- Toddler beds, bassinets and cradles of metal (9403.20.0017)
- Adjustable height folding tables made of aluminum measuring no more than 183 cm by 122 cm by 72 cm (9403.20.0090)
- Tables of stainless steel each measuring not less than 60 cm but not more than 189 cm in width and not less than 50 cm and not more than 77 cm in depth and not more than 92 cm in height with adjustable legs. (9403.20.0090)
- Changing tables of wood (9403.60.8081) and
- Bed rails each of which attaches to the side of a bed to prevent the occupant of the bed from rolling out, with a nylon mesh fabric cover. (9403.90.8041)
- Upholstered chairs with frames of iron or steel (9401.71.0031)
- Outdoor household seats with aluminum frames covered in polyethylene rattan wicker with textile-covered cushions (9401.79.0011)
- Children’s rocking stools of plastics each with a convex-shaped base (9401.80.2031)
- Bench frames of cast aluminum each measuring at least 42 cm but not more than 79 cm in height and at least 52 cm but not more than 62 cm in width. (9401.90.5081)
- Parts of furniture consisting of pivoting back supports for chairs (9401.90.5081)
- Outdoor household tables with aluminum frames covered in polyethylene rattan wicker 9403.20.0050
- Floor-standing jewelry armoires of medium density fiberboard panels and wood veneer, with locking mechanism (9403.60.8081) and,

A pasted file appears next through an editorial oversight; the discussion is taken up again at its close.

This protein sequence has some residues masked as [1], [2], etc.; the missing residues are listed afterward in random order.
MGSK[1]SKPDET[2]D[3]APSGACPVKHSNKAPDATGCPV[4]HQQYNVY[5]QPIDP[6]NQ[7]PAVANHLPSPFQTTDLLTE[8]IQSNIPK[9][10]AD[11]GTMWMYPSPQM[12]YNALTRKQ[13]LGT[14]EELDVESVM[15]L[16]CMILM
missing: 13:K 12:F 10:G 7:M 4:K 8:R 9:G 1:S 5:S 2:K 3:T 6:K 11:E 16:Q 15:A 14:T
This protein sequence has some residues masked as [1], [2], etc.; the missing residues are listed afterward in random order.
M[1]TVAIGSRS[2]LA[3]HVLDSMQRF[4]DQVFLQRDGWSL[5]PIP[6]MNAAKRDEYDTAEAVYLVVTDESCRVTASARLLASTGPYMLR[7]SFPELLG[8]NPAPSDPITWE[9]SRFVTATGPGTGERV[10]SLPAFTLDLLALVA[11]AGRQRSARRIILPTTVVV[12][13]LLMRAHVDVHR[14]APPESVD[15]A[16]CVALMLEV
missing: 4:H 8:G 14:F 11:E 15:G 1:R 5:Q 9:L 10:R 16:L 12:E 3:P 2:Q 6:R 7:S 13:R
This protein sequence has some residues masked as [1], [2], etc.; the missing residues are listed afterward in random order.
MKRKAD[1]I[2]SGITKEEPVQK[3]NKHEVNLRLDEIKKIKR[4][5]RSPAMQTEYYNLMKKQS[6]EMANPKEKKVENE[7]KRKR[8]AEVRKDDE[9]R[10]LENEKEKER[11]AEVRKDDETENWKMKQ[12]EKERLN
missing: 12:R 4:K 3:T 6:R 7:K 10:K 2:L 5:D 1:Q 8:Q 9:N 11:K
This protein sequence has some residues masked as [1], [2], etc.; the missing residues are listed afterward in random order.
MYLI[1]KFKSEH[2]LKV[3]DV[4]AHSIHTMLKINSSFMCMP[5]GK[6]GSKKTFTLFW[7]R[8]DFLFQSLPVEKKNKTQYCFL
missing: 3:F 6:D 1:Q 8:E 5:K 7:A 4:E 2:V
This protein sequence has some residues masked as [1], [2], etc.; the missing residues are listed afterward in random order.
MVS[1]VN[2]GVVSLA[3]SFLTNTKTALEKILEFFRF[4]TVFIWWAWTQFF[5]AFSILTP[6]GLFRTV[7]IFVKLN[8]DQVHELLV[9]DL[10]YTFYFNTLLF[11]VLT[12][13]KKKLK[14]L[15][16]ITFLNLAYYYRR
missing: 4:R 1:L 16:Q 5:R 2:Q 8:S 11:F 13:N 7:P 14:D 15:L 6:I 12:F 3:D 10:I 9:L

- Floor-standing jewelry armoires with walnut finish, with locking mechanism, mirrored lid, multiple drawers and compartments, measuring not more than 46.5 cm in length, not more than 35 cm in width and not more than 96 cm in height (9403.60.8081)
Comments from the public will be accepted between June 8 and July 7. Find out more here.
To qualify for an exclusion, once again applicants must explain to the U.S. Trade Representative's office why they think they deserve one. There's a spot on the applications for comments from the public and organizations, who can choose to support or oppose the application.
As with previous exclusion requests, the majority of companies write that they have been unable to find replacement goods – it either being impossible or doing so would hurt their businesses financially. Others write that they've fully transitioned to China and they're in too deep to suddenly move sourcing or manufacturing back to the U.S.
Have something to say? Share your thoughts with us in the comments below.